All About Gardening and Gardening Q & A
by Pernell Gerver

Bookmark this page or add it to your favorites now!
(Reload or refresh each time you visit to get the current week's columns.)

 Tell a friend about Pernell Gerver's Official Web Site 

"The Best House Plants for Underwaterers"

When it comes to watering house plants there are basically three types of people - those who overwater, those who underwater, and those who water just right, but most fall into the overwaterer and underwaterer categories. Which one are you?

The fastest way to kill a house plant is by overwatering, however there are a few plants that will die just as fast if allowed to severely dry out. For house plant success, try to match your watering personality with the appropriate plant. The following are some good house plants for those who are more forgetful waterers. Click on a plant name below to order it from Pernell Gerver's Online Store.

Rattail CactusWhen thinking of plants suitable for underwaterers, cacti and succulents immediately come to mind. The stems of cactus are water storage vessels that allow the plant to hold water and use it as needed. In the desert, the cactus uses water stored in its stems to keep it alive during periods of drought. During the short periods of rainfall, the cactus replenishes its water reserves. While most plants lose moisture through their leaves, cactus has no leaves, and doesn't lose moisture this way. When grown indoors as a house plant, cacti need infrequent watering. Water enough to thoroughly moisten the soil, then allow the plant to completely dry out before watering again. Never let a cactus sit in water. Rattail cactus has long, slender, trailing stems that hang gracefully downward. Soft, white spines line its gray-green stems. In spring, its stems bear dozens and dozens of fuchsia-pink tubular flowers that stand perpendicular to the stems. The flowers are up to two inches long and are in bloom for weeks.

Jade PlantSucculent house plants have thick, fleshy leaves that also store water like cactus. Jade plant (Crassula argentea) is a type of succulent house plant. It has thick, slightly-cupped, green leaves on stout stems. Its overall shape resembles a small tree. Mature plants sometimes produce flower clusters of white or pink flowers in winter.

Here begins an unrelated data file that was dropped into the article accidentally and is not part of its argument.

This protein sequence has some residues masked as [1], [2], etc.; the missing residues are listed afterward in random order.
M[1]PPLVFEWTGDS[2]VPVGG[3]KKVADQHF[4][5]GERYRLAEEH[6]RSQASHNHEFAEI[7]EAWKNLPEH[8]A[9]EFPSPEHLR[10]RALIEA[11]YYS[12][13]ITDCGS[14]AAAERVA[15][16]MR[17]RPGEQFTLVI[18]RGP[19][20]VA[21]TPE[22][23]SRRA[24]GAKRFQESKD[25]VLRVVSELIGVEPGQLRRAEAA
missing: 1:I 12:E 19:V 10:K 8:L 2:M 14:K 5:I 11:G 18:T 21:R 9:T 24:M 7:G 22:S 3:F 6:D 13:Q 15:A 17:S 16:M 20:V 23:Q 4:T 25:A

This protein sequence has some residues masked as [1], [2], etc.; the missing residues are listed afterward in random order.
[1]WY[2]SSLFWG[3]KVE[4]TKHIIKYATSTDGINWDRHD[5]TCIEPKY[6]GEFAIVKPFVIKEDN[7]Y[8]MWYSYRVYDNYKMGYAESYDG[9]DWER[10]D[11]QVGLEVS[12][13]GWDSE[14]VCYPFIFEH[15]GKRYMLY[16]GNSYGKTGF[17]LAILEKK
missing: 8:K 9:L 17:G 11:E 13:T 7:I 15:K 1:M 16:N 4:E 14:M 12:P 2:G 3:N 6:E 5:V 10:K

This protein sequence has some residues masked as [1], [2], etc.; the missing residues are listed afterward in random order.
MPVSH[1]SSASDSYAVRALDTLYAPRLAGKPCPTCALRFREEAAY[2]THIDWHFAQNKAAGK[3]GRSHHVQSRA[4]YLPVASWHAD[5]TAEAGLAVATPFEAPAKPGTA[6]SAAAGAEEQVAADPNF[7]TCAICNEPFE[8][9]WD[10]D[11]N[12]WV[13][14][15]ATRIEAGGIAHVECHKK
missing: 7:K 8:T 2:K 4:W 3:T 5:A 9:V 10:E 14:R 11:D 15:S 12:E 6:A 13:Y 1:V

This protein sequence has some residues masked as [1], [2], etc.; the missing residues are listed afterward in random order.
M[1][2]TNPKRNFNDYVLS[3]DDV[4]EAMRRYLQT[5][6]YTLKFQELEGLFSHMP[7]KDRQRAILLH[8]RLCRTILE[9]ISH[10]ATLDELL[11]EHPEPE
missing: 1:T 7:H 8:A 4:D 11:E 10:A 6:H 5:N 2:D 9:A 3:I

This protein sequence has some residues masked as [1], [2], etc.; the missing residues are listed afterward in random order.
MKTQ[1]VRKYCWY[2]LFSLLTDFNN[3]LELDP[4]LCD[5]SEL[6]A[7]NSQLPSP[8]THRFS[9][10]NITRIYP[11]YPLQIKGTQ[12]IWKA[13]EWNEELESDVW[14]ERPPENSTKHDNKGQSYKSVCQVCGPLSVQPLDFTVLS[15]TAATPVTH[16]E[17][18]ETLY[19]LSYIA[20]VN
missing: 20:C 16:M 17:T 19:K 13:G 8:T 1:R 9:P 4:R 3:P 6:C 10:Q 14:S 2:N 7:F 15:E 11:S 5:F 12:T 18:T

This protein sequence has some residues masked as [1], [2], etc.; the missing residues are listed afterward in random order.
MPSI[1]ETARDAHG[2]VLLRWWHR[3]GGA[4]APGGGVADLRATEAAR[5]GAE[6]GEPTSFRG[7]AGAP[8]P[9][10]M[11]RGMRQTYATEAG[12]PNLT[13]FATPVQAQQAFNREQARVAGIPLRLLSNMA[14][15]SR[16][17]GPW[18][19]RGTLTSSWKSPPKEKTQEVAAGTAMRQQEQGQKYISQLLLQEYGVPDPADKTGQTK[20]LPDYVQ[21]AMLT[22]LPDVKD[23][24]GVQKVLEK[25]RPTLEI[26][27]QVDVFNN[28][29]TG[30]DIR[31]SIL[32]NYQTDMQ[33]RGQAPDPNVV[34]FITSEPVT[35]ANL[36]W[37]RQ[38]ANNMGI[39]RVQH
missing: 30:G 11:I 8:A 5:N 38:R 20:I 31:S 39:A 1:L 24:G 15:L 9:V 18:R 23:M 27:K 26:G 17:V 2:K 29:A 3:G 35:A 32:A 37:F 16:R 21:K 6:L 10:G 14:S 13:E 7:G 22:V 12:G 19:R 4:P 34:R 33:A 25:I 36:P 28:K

Geranium 'Vancouver Centennial'Geranium (Pelargonium spp.) is commonly grown outdoors as a summer bedding plant. It can also be grown indoors as a house plant. There are many types of geraniums to grow indoors. Along with the common bedding-plant-type geranium, there are also scented-leaved and fancy-leaved types that do well as house plants. All prefer to dry out between waterings and will rot off if watered too frequently. Scented-leaved geraniums are grown for their aromatic foliage which includes rose, mint, and apple, to mention a few. Fancy-leaved geraniums have showy foliage along with their colorful flowers. Geranium 'Vancouver Centennial' is a fancy-leaved geranium that has fan-shaped leaves that are marked with a blotch of deep maroon in the center, leaving only a thin margin of chartreuse around the edges. Star-shaped flowers are bright, scarlet orange with serrated edges. It blooms year 'round. It's a wonderful house plant year 'round and a great bedding plant for the summer garden, as well.

There are many types of house plant begonias (Begonia spp.) with different growing habits. Some are grown for their striking foliage, others for their showy flowers. There are miniature types growing only several inches tall, and others that grow six feet tall or more. Flower shapes vary, from small, single flowers to large, fully-double types. Flower colors include white, pink, orange, red, and bicolors. Begonia fuchsiodes has small, one-inch foliage that is glossy green. Its stems arch gracefully downward. Tiny pink flowers that resemble fuchsia blooms dangle from the stems. Regardless of type, all begonias prefer to dry out between waterings. Like geraniums, begonias can rot off if overwatered.

Watermelon peperomiaPeperomia (Peperomia spp.) is another house plant for underwaterers. Overwatering this plant nearly always leads to its demise. Its thick, fleshy leaves allow it to withstand considerable dryness. Most types of peperomia have oval or heart-shaped leaves. Watermelon peperomia (Peperomia argyreia) is aptly named. It has distinct, silver stripes running from the top of its oval leaf downward, giving it the appearance of a watermelon rind. Peperomia flowers are unusual. Each is a skinny spike, up to 10 inches tall. It rises up through the clump of foliage and is usually white or cream.

Foxtail FernFoxtail fern (Asparagus myersii) is a house plant with an interesting form. It has foxtail-shaped fronds with bright green needles. This is a good plant to use outdoors in summer as an accent plant in container gardens. As a house plant, foxtail fern has fronds nearly a foot and a half long and two to three inches across. Each frond tapers to a point. The fronds arch slightly downward from the center of the plant. Foxtail fern is a clump-forming plant and is very graceful plant in its appearance. Easily reaching several feet across, a mature plant makes a bold statement. In summer, it bears small white flowers followed by bright red berries. Foxtail fern grows from a tuberous root. Swollen, white, water-holding nodes are produced along the roots. These store and release water as needed during dry periods.

Pernell Gerver's Gardening Q & Aby Pernell Gerver

"Age, Temperature Important for Night Blooming Cereus"

Q. I have a night blooming cereus that is about three years old. I was told it has very fragrant flowers, but it has never flowered for me. I am growing it in a sunny window on a trellis because it's quite tall. Does it flower? What can I do to make it flower? Thanks for your help.

Night-blooming cereusA. Night blooming cere